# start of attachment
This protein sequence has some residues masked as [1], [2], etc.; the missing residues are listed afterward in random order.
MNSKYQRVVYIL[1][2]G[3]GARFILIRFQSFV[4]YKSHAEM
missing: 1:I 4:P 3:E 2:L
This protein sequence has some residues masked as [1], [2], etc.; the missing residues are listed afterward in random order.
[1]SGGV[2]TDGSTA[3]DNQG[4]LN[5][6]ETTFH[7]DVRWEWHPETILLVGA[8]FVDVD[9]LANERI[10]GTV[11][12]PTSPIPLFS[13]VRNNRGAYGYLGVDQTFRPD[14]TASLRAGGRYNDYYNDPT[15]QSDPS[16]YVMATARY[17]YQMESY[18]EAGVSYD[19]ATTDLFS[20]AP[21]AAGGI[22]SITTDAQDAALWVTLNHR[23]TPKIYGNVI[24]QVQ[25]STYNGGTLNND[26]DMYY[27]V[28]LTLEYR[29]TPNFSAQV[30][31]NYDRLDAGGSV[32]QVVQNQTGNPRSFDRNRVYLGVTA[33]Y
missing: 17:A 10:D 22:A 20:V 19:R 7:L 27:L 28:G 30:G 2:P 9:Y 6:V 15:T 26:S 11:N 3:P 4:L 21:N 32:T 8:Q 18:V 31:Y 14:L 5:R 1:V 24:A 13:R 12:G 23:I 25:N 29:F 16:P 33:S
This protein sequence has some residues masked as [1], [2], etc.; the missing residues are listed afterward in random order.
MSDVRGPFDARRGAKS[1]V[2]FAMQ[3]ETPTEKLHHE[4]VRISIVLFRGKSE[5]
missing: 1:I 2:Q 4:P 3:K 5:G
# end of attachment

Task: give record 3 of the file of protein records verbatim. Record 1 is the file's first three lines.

This protein sequence has some residues masked as [1], [2], etc.; the missing residues are listed afterward in random order.
MSDVRGPFDARRGAKS[1]V[2]FAMQ[3]ETPTEKLHHE[4]VRISIVLFRGKSE[5]
missing: 1:I 2:Q 4:P 3:K 5:G